You have something in common with the residents of the Austrian state of Styria.  Scam artists have been trying to separate them from their nest eggs.   According to the Austrian Independent, investors in Styria have fallen victim to a pyramid scheme that promised them a return of 100 percent return after one year in exchange for introducing two other investors to the supposedly profitable program.  Investigators have so far found 400 victims with losses totaling $2.5 million euros.  The authorities believe that they have only scratched the surface of this scam and that victims will eventually number in the thousands. (more…)

 

UK’s FSA Bans London-based Hedge Fund Manager

The UK’s Financial Securities Authority (“FSA”) has banned London-based hedge fund manager Simon Treacher from the securities industry and fined him £140,000 after finding that he materially altered trading records to make it appear that his trades were more profitable by approximately $27 million. According to the FSA’s press release:

The UK’s Financial Securities Authority (“FSA”) has banned London-based hedge fund manager Simon Treacher from the securities industry and fined him £140,000 after finding that he materially altered trading records to make it appear that his trades were more profitable by approximately $27 million. According to the FSA’s press release: (more…)

 

UK’s Serious Fraud Office Investigates Possible 20 Million Pound Financial Scam

The island of Majorca is off the Mediteranean Coast of Spain.  For many years it has been a favorite vacation spot for Brittons seeking sunshine and retirement.  The UK’s Serious Fraud office has launched an investigation into a possible 20 million pound fraud that targeted British retirees living on the island.  Specifically, the SFO believes [...]

The island of Majorca is off the Mediteranean Coast of Spain.  For many years it has been a favorite vacation spot for Brittons seeking sunshine and retirement.  The UK’s Serious Fraud office has launched an investigation into a possible 20 million pound fraud that targeted British retirees living on the island.  Specifically, the SFO believes that John Hirst and his firm Gilher, Inc. “targeted British nationals and other expatriates” living on Majorca with a scheme that promised guaranteed returns.The Times of London described Hirst as follows:

Hirst, who ran the fund for seven years while living on the island, was a well-known figure in the expat community and was a keen cricketer. Most of his clients are thought to have been friends or social acquaintances. It is understood he has returned to Britain but has not contacted the authorities. He told investors he had been diagnosed with leukaemia.

That description is typical in three respects.  First, notice that Hirst was well-known and socially active.  Scam artists are big hits on the cocktail circuit.  They are naturally gifted at engendering trust.  You like them right away.Second, notice many of the alleged victims were friends or social acquaintances.  Running a scam is all about establishing creditbility and trust.  Those who consider you a friend are those most likely to believe that you would never betray their trust.  They are therefore less likely to do a pre-investment investigation that might warn them away from the scam.Finally, notice the claim to have a deadly disease.  Scam artists, when caught, often try to fake their own death or offer some reason why victims ought to pity them.Those who entrusted their money to Hirst are smart people.  They worked hard and saved to afford a comfortable retirement.  Yet, if the SFO finds a fraud, those people likely fell for it because they believed the one thing that all victims of financial scams believe — that it could never happen to them.  If you want to protect what it took you so long to save, do what banks do when they move cash: hire private protection.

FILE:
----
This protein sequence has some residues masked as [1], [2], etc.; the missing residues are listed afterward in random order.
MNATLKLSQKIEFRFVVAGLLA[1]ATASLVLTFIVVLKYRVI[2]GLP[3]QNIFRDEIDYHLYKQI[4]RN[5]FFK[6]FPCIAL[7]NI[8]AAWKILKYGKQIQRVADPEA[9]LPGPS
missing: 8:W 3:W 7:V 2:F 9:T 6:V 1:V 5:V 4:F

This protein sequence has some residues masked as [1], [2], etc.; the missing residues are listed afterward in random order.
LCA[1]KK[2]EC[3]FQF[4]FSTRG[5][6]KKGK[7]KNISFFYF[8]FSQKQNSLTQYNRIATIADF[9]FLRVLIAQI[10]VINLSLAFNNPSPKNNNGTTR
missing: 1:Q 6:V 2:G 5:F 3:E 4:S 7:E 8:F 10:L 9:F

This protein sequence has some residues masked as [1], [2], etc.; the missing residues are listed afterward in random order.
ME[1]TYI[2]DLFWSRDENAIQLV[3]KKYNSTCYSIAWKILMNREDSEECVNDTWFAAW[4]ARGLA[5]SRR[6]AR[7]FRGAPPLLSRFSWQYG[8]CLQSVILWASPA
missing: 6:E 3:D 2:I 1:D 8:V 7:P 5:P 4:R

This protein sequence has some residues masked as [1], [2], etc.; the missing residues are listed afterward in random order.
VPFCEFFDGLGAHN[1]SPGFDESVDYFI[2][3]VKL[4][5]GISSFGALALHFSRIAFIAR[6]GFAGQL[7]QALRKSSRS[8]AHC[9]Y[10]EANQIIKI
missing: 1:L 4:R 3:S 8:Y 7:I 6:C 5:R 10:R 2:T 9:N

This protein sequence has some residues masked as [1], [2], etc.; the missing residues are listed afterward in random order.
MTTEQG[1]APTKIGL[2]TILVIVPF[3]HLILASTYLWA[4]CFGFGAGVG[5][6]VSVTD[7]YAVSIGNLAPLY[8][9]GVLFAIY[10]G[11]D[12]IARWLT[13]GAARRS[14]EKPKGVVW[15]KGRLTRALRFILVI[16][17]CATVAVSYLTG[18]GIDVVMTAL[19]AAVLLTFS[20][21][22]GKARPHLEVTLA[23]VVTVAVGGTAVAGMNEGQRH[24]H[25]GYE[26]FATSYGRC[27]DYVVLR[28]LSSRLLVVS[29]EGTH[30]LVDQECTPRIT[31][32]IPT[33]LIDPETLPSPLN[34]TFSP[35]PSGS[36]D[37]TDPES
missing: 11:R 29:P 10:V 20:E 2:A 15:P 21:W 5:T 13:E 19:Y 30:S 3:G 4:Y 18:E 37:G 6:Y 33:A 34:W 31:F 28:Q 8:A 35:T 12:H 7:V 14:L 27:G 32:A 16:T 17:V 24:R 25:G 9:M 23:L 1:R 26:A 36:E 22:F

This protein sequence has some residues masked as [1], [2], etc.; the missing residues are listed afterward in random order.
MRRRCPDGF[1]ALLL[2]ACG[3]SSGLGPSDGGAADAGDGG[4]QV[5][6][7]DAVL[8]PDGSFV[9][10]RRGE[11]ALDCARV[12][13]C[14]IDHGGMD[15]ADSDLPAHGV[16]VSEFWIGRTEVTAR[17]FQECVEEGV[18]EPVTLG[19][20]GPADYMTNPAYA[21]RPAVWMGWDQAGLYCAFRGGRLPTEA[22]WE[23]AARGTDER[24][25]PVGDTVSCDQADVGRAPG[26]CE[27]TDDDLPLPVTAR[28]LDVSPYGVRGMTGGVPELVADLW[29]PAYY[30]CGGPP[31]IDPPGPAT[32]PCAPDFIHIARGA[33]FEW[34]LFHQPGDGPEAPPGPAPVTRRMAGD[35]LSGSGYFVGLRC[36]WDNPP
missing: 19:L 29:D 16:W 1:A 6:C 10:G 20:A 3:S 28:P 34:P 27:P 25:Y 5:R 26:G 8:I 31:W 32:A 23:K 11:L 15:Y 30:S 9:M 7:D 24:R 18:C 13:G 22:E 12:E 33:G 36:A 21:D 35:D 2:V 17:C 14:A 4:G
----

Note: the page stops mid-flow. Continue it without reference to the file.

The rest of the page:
UK’s Serious Fraud Office Investigating Cayman Islands Hedge Fund

In the United Kingdom, the Serious Fraud Office (“SFO”) has the ability to file criminal charges against those suspected of engaging in financial fraud.  Recently, the SFO announced that is conducting a criminal investigation of a hedge fund operated in the Cayman Islands, Dynamic Decisions Capital Management Ltd. (“Dynamic Decisions”).  The SFO’s press release reads as follows:

In the United Kingdom, the Serious Fraud Office (“SFO”) has the ability to file criminal charges against those suspected of engaging in financial fraud.  Recently, the SFO announced that is conducting a criminal investigation of a hedge fund operated in the Cayman Islands, Dynamic Decisions Capital Management Ltd. (“Dynamic Decisions”).  The SFO’s press release reads as follows: (more…)

 

Press Release from UK’s Serious Fraud Office Suggests an International Fraud

The UK’s Serious Fraud Office (“SFO”) is very effective at detecting and stopping investment fruad.  It tends, however, to give less information than would its American counterparts.  In a press release issued November 13, 2009, the SFO suggest that it is on the trail of a major investment fraud.  The release reads as follows:

The UK’s Serious Fraud Office (“SFO”) is very effective at detecting and stopping investment fruad.  It tends, however, to give less information than would its American counterparts.  In a press release issued November 13, 2009, the SFO suggest that it is on the trail of a major investment fraud.  The release reads as follows: (more…)